Crochet Tips & Tricks
How to Read a Crochet Pattern

How to Read a Crochet Pattern

Reading a crochet pattern can seem incredibly daunting, especially if you come across a stitch chart for something like colorwork.

Even with simple patterns, all the abbreviations and unfamiliar writing style can make understanding what the designer is saying impossible.

But I’m here to tell you that not only is it possible to learn, but it’s actually simpler than you may think.


My mom always told me that if you can read, you can cook. The same principle applies here.

Just think about it, you know what a single crochet is. It’s all a matter of recognizing abbreviations.

Not to mention, almost every abbreviation for basic stitches is very intuitive. Here’s some of the most basic abbreviations.

Ch – chain

Sl st – slip stitch

Sc – single crochet

Hdc – half double crochet

Dc – double crochet

If you’re interested in deep diving into many more abbreviations, the Craft Yarn Council has a detailed overview of all the standards here.

Read the Pattern Notes Carefully

Image by Pexels from Pixabay

Every pattern should have a page before the main pattern that details materials, stitches used, special stitches, and notes. (If it doesn’t then I would recommend contacting the designer.)

Special Stitches – these might have special abbreviations, but they should be written out in this part. You can always refer back here if you forget halfway through the pattern.

Notes – this section will help you understand any tricky parts of the pattern. For example:

When you chain 3 at the beginning of a row, that chain 3 does not count as a double crochet. Work the next stitch into the same stitch as the chain.

If you have a printer, print out your pattern and highlight parts that might be important, like special stitches.

Break it down

Most patterns will say to read the whole thing before you start, but let’s be honest, that’s a LOT of info to take in if you’re new to reading patterns. I recommend looking through the whole pattern and taking one section at a time.

Are several parts? If it’s a sweater, is it worked from the top down or the bottom up?

If it’s an amigurumi, are the arms and legs all separately seamed on or worked all together with the body and head?

Look at all the photos.

When you have a pretty good idea of what direction the pattern is going in, then start with the first section.

Here’s a sample pattern.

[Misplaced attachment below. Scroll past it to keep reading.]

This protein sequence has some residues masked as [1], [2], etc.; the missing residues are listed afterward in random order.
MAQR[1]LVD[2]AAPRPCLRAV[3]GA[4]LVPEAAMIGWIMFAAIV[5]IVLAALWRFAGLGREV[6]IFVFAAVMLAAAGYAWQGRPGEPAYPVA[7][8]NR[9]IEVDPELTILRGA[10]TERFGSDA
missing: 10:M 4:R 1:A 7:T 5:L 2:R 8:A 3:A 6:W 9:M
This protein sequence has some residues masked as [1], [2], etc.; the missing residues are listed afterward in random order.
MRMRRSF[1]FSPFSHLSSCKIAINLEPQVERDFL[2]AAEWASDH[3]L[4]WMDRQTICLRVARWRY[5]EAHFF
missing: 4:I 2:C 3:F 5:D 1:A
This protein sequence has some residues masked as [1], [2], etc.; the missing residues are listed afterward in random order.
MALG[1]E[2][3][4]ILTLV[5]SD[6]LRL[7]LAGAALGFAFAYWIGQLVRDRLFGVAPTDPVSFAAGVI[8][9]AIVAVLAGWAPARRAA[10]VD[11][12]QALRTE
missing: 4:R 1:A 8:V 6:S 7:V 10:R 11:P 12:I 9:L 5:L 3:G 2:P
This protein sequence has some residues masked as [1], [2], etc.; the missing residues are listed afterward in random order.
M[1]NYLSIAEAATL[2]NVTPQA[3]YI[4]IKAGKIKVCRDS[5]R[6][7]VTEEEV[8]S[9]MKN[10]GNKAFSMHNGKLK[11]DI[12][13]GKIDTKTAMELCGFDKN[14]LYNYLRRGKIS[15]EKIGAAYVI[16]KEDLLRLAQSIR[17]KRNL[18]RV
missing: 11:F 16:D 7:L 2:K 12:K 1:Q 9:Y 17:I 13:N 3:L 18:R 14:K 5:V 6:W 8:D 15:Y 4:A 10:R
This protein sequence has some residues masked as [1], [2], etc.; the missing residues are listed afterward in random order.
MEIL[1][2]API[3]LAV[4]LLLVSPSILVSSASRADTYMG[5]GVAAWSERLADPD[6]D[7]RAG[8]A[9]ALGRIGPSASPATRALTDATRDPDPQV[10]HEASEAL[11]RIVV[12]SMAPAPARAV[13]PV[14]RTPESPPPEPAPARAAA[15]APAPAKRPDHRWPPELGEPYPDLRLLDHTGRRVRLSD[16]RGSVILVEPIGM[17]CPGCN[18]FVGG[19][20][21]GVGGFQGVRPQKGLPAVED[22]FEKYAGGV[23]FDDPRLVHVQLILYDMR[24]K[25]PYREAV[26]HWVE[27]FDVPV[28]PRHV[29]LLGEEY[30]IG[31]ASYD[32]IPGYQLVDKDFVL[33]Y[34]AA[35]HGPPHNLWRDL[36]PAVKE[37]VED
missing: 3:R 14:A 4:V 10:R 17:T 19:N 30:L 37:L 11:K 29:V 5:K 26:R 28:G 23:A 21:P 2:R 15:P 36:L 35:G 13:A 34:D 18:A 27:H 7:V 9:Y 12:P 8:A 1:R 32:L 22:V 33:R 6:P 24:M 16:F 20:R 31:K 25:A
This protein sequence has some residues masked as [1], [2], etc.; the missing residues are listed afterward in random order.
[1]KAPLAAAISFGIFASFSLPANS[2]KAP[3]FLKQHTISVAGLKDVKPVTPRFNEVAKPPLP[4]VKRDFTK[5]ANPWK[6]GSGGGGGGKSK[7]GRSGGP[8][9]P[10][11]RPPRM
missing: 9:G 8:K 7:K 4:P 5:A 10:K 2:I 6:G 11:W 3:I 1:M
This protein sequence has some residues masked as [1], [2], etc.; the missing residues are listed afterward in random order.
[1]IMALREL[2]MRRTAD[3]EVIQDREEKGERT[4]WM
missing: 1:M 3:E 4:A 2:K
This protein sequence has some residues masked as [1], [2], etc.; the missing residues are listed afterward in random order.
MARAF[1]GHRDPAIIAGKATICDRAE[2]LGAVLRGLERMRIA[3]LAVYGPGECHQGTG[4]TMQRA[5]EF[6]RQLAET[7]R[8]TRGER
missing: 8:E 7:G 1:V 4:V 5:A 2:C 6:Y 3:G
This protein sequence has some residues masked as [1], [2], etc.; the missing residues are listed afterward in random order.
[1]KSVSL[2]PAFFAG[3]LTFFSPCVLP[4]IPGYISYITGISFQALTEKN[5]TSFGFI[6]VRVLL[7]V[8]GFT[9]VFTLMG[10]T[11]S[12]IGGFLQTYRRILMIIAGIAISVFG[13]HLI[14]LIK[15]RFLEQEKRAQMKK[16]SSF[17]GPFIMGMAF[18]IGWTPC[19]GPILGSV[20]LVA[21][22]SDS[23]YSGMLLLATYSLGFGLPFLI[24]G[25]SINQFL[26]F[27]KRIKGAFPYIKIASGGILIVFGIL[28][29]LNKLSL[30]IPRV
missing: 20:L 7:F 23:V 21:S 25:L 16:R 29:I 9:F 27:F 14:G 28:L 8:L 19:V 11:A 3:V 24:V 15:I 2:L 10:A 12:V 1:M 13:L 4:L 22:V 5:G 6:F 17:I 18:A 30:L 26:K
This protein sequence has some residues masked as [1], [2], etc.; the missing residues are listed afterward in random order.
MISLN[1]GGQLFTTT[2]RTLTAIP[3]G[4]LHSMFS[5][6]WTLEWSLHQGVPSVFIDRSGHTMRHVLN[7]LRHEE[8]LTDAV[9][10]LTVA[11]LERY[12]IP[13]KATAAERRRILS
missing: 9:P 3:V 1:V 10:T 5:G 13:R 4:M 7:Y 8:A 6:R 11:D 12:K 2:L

Sample swatch & graphic by Chanel of cbfiberworks.

Pro Tip: Try reading the pattern out loud and it will make more sense.

Ex. Row 1: sc in the second ch from the hook, sc in each st across. (10)

Ex. Say: Single crochet in the second chain from the hook, then single crochet in each stitch across. Total of 10 stitches. The total number of stitches in a given row is almost always indicated by () at the end of the row.

One row at a time

Take it slow. It’s not a race.

If you need to cover the rest of the pattern so you can focus on one line at a time, then do it.

The more patterns you work from, the easier this process will become.

And if you make a mistake, you can either frog it (unravel it) or keep going. Every mistake is a lesson learned and part of the journey.

Even if you’re a perfectionist like me, try not to let the mistakes bother you. You can always make another one and you’ll get better and better with each project.

If you get stuck…

Reach out the designer.

It’s a fact that while the Craft Yarn Council has set standards, there are an astonishing amount of independent designers that self-publish on sites like Etsy, Ravelry, and many more.

I’m one of them.

Each designer has their own style of writing and while the abbreviations shouldn’t change, sometimes patterns can vary wildly.

Here’s an example:

Sample pattern & graphic by Chanel of cbfiberworks.

Both versions are correct.

If something just isn’t clicking or you think the pattern might have a mistake, just reach out (politely, please – we’re happy to help).

Sometimes designers (myself included) get caught up in our own knowledge and forget that not everyone understands what we mean by 3sc.

Does it mean 3 sc in the same stitch or 1 sc in each of the next 3sts?

We’re human. It happens.

We want you to be confident and happy making your pattern. So if you’re stuck, just ask.


Now that we’ve gone through some easy steps, I hope you’re inspired to try reading your first pattern.

You can do it!

If you’re interested in some easy amigurumi patterns, check out my Anton the Armadillo pattern. Anton works up fast and is the perfect beginner-friendly pattern.

If hope you found this article helpful and if you’d like to know more tips about crochet, check out: 5 Easy Tips to Make Your Amigurumi Better.

Leave a Reply

Your email address will not be published. Required fields are marked *